- August 10, 2018 at 2:12 PM #15149
The page on SwiftForth vaguely speaks of the IDE for Windows, Linux, and MacOS to develop software in.
I have been told that the Linux and MacOS of the development software does not have an IDE in the traditional sense like the Windows version does. I been considering switching from Windows to Linux and that information would be part of the descision proccess.
So my question is if the Linux and MacOS versions of SwiftForth have a development IDE like the Windows version does and not just a console window?
CecilAugust 11, 2018 at 7:43 AM #15150
Your use of “traditional sense” makes me smile. We have been using “IDE” (Interactive Development Environment) since the 1970s. All our Forth systems are fully interactive with the target system (even the cross compilers when connected via a debug interface). The Linux and macOS versions run as a command line in a console window, but they do have LOCATE / EDIT configurable to launch your own editor. I’ve been working mostly in the macOS command-line version and I love it.August 11, 2018 at 10:51 AM #15152
OK, glad to make you smile we could all use that from time to time, maybe I should have said graphical IDE, but it seems in most software that part is assumed and so did I, usually the term IDE is referred as Integrated Development Environment which what I assume the website mean by IDE.
Command based is not the end of the world for me but it’s helpful in having commonly used functions a mouse click away rather than type some command that has to be memorized.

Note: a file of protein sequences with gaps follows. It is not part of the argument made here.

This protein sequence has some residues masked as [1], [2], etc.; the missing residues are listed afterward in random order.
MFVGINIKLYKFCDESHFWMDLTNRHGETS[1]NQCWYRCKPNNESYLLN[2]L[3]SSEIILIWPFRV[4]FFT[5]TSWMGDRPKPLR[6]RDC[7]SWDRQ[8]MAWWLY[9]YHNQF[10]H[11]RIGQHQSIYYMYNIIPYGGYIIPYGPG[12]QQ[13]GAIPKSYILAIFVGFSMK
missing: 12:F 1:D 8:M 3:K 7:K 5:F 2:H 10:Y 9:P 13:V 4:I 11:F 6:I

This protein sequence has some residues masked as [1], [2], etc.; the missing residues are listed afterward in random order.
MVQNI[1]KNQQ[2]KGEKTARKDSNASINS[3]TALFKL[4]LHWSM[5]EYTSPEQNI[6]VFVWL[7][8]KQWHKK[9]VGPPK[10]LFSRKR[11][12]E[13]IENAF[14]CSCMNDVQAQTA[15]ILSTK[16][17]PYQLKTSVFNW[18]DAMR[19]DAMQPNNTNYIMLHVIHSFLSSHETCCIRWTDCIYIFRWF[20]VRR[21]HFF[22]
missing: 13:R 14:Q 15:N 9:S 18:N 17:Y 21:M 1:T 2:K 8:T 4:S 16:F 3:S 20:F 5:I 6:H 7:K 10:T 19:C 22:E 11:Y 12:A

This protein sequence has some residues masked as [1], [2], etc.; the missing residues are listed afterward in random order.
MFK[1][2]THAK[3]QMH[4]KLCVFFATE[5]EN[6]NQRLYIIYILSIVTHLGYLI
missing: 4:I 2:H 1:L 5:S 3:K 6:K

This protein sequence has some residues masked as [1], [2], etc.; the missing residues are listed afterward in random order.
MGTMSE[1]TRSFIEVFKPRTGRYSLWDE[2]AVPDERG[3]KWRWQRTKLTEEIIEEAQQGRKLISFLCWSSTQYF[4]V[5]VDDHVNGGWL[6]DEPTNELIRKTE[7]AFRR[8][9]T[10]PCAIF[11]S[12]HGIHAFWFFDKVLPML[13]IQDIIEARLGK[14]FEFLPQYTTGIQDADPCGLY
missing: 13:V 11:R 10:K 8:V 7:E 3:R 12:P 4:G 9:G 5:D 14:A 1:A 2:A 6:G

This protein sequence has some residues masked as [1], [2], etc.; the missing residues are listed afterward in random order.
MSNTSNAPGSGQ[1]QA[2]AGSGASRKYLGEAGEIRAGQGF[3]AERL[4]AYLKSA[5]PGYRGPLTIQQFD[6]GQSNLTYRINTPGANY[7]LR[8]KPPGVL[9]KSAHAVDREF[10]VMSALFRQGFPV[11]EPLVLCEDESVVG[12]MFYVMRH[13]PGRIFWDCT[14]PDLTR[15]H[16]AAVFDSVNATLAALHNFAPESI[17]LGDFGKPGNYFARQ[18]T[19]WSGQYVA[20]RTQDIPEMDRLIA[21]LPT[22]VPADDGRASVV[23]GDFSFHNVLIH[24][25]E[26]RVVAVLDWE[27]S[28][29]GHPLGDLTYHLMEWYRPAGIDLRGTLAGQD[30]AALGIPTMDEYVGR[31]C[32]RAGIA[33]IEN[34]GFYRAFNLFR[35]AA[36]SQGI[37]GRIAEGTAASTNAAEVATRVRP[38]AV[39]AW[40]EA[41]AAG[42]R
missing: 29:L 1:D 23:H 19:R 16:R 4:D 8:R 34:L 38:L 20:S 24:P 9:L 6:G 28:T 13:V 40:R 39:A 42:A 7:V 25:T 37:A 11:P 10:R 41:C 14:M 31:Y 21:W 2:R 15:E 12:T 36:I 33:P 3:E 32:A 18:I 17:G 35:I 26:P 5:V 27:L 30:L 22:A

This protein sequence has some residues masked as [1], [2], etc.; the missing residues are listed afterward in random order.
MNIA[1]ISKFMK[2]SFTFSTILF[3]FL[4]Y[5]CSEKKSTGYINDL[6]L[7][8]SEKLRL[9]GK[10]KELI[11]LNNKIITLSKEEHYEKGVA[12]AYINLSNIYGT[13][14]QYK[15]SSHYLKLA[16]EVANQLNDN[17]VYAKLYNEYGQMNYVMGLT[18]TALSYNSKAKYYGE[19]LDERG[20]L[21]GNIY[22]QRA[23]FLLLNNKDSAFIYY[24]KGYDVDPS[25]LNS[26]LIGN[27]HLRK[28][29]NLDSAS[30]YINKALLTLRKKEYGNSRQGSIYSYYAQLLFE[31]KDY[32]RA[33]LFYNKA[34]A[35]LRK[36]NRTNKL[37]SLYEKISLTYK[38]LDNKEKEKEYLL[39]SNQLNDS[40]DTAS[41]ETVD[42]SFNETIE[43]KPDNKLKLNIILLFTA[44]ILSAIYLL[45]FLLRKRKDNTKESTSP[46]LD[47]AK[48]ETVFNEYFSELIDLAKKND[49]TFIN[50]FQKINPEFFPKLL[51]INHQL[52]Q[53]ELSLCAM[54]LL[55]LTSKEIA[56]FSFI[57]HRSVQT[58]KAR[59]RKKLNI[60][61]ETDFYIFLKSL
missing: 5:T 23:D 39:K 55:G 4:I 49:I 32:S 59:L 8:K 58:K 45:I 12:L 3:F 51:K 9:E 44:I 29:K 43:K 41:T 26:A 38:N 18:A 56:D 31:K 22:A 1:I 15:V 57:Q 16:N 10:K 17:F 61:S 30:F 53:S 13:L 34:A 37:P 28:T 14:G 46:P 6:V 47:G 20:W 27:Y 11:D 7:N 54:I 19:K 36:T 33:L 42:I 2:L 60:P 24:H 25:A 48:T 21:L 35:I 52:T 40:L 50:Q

It’s interesting that your main usage is on a Mac I know several other serious Forth developers and the also use a Mac for developing Forth software for various platforms. I have a Mac but it is quite old (2007) and my funds are rather limited due to illness so upgrading it is out of the realm of possibilities.
Having a version for Windows, Linux and MacOS are rather handy and I assume otherwise that the Linux version can do and has all the tools that the Windows version has which are quite useful especially in creating stand-alone software.
Cecil BayonaSeptember 29, 2018 at 2:22 AM #15769
Forth can be seen as a compiler with an interpreter interface, it’s a living dictionary. The kind of IDE you refer to supposes a compiled language with a rigid separation between the language itself and the application. Such a separation does not really exist with Forth, with which you are actually developping your language together with your project.September 29, 2018 at 6:44 AM #15774
But the Windows version of SwiftForth has a graphical IDE and that works well so does VFX from MPE which has a graphical IDE for Windows, Linux, and MacOS all these interfaces to Forth work out rather well, and they are not the only Forth that has IDEs, Win32Forth, and Holon comes to mind also.
In any case, there isn’t one for Linux so I have to live with that, it’s not the end of the world.
I have been switching from Windows to Linux and some of my apps do a lot of text printing on a screen and the Linux version of Swiftforth is way faster than the Windows version so that makes me happy and more than makes up for the lack of a graphical IDE.
Now what I need it to sit down with the Linux manual and try out using the OS interface into Linux so I can make some Linux Graphic Applications, I have tried it with C and Linux is easier to interface to than Windows so I expect the same with SwiftForth.
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